Monday 1 December 2014

NAVAL FORCES #1: European Union Naval Forces

Written by D-Mitch

European Union
The following image depicts the most important naval forces by each member state of the European Union. I decided to not include only the quantities but also to include the classes. Therefore, I made it easier for the reader to realize where these numbers came from and the most important to check and to understand why a class belongs to a specific category of warships. Before starting completing this large table, I created some criteria that helped me to categorize better each class and to make a fair allocation of the warships that each EU country-member has in type of warships. I avoided each country's system of pennant numbers such as -D- for George Leygues class making them in that way to belong to destroyer type despite the non destroyer's capabilities and the small size of the class. I tried to avoid also the unfair categorization of warships in a higher position in the hierarchy such as the Pauk or Joao Coutinho class to corvettes without having missile launch capability while other larger ships such as those of Holland class are classified as oceanic patrol vessels. I tried to avoid all these unfair classifications and based on capabilities, size and armament I divided all the classes (in brackets) except of the auxiliary ships in twelve (12) main types/categories.

Analytically, the criteria I set are the following:
  1. Aircraft Carriers: all the conventional aircraft carriers (CV), nuclear-powered aircraft carriers (CVN) and light aircraft carriers (CVL) belong to this class
  2. Large Helicopter Carriers: this class includes all those ships that have the primary mission to operate a a large number of helicopters or aircrafts and they support amphibious operations. Thus, here they are included Landing Helicopter Dock (LHD) ships, Landing Helicopter Assault (LHA) ships and Landing Platform Helicopter (LPH) ships.
  3. Amphibious Support Ships: all the large ships that fill two of the following requirements such as ships the capability too support amphibious operations, ships that have floodable dock for landing crafts, they can operate more than two helicopters on large flight deck and they have hangar to accommodate them. Thus, in this class are included Landing Platform Dock (LPD) ships like San Giorgio class, Landing Ship Dock (LSD) like Bay Class and partly LPH like the unique Argus.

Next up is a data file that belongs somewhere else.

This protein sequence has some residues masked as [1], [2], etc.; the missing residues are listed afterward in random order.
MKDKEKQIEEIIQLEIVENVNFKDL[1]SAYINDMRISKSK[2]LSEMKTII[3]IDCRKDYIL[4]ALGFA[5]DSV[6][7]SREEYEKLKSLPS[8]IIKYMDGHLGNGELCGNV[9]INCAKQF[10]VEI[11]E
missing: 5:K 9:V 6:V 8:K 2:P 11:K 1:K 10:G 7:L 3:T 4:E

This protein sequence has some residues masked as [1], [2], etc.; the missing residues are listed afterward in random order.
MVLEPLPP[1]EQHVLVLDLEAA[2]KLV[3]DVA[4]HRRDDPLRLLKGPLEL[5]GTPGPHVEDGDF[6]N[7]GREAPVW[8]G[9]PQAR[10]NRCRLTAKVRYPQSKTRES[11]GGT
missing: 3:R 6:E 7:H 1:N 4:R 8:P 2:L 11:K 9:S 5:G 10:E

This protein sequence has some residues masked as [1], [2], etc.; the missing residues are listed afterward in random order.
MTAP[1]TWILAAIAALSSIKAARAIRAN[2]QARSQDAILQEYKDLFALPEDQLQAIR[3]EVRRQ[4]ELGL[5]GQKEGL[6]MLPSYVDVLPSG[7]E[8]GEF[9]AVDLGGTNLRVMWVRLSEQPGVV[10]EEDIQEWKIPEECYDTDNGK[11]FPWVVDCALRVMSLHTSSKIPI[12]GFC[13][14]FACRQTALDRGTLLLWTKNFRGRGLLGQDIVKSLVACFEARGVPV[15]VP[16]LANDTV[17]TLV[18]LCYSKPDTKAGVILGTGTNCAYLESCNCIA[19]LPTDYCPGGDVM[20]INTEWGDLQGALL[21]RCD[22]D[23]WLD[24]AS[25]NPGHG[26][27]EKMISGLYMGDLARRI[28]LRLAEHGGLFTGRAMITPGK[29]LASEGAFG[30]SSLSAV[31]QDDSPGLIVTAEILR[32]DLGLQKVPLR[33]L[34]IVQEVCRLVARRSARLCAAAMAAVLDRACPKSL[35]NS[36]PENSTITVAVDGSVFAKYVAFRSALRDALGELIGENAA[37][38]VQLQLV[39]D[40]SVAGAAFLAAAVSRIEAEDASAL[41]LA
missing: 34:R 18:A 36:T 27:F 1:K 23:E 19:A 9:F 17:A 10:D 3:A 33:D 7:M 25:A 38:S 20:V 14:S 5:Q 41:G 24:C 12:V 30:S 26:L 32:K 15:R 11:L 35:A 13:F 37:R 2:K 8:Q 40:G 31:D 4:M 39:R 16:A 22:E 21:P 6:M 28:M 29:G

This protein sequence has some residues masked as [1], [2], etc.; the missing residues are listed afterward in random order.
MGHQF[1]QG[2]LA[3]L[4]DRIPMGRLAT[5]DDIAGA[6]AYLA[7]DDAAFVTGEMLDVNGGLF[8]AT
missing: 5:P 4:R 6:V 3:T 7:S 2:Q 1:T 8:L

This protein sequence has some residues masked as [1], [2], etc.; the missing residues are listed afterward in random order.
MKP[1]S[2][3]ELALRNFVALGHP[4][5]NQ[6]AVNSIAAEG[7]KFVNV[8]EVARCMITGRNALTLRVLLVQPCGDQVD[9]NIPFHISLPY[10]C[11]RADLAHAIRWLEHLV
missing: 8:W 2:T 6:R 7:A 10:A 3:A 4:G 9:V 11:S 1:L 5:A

4. Ballistic Missile Submarines: the nuclear-powered submarines that are equipped to launch submarine-launched ballistic missiles with nuclear warheads (SSBN)
  5. Attack Submarines: conventional (SSK) or nuclear-powered submarines (SSN) with the purpose to attack enemy vessels.
  6. Anti-Aircraft Warfare (AAW) Destroyers and Frigates: in this category they belong ships that have the primary mission to provide anti-aircraft protection to other ships and for this role they are equipped with launcher(s) dedicated to this role and only. Perry class frigates are excluded because they have a single launcher to fire both anti-aircraft missiles (AAM) and surface-surface missiles (SSM).
  7. Multi-mission Frigates: ships larger than 100m that carry missiles and capable to carry out a large variety of missions.
  8. Light Frigates and Corvettes: ships between 70-99m that are equipped with missile or torpedo launchers performing as light frigates (FL). Here also belongs the Finnish Hamenmaa class despite the main mission of minelaying as the ships have such equipment and armament that can have the role of a major surface combatant.
  9. Fast Attack Craft Missile: boats that are fast, small in size (not less than 200t at full load) and they carry surface-to-surface missiles (SSM).
  10. Large Landing Ships: ships that are larger than 50m and they support amphibious operations by carrying vehicles and tanks such as LST and LCAC (Zubr class)
  11. Large Patrol Ships: large and seaworthy patrol vessels enough to patrol off-shore in the open ocean (OPV). In general ships that are larger than 300t in displacement at full load and they are armed mainly with guns, ships with or without helicopter deck and/or hangar and their primary mission is surveillance. Danish ships have the provision to be equipped with missiles via the StanFlex modules but they are are not equipped with them and they operate as ocean patrol ships. Also, the Romanian Type 22, even though are very large as frigates, they are equipped only with a 3in naval gun and they can operate only as large ocean patrol vessels.
  12. Mine-sweepers/hunters/layers: mine countermeasure vessels (MCM) larger than 200t with the primary role of mine sweeping, mine laying or mine hunting.
European Union's Naval Forces in 2014. In high resolution click here.
And a simplified version with new classification including the most important surface combatants in a naval warfare of each EU member state.

European Union's Naval Forces in 2014 - simplified version. In high resolution click here.

It took me time and enough effort to create these images due to the fact that the modern warships have not the distinct roles, appearances, armaments and sizes of the warships of the past. Many navies use their own classification for different reasons (political etc.). Designs have changed and the small frigates have become large as the cruisers in WWII or designs similar in size of a cruiser are classified as destroyers. Anyway, if you find something that it should change or something that is missing, I am open for discussion and of course I am always happy to receive comments!

The European Union naval forces by 2017 without the UK (in brackets with). High resolution image here.

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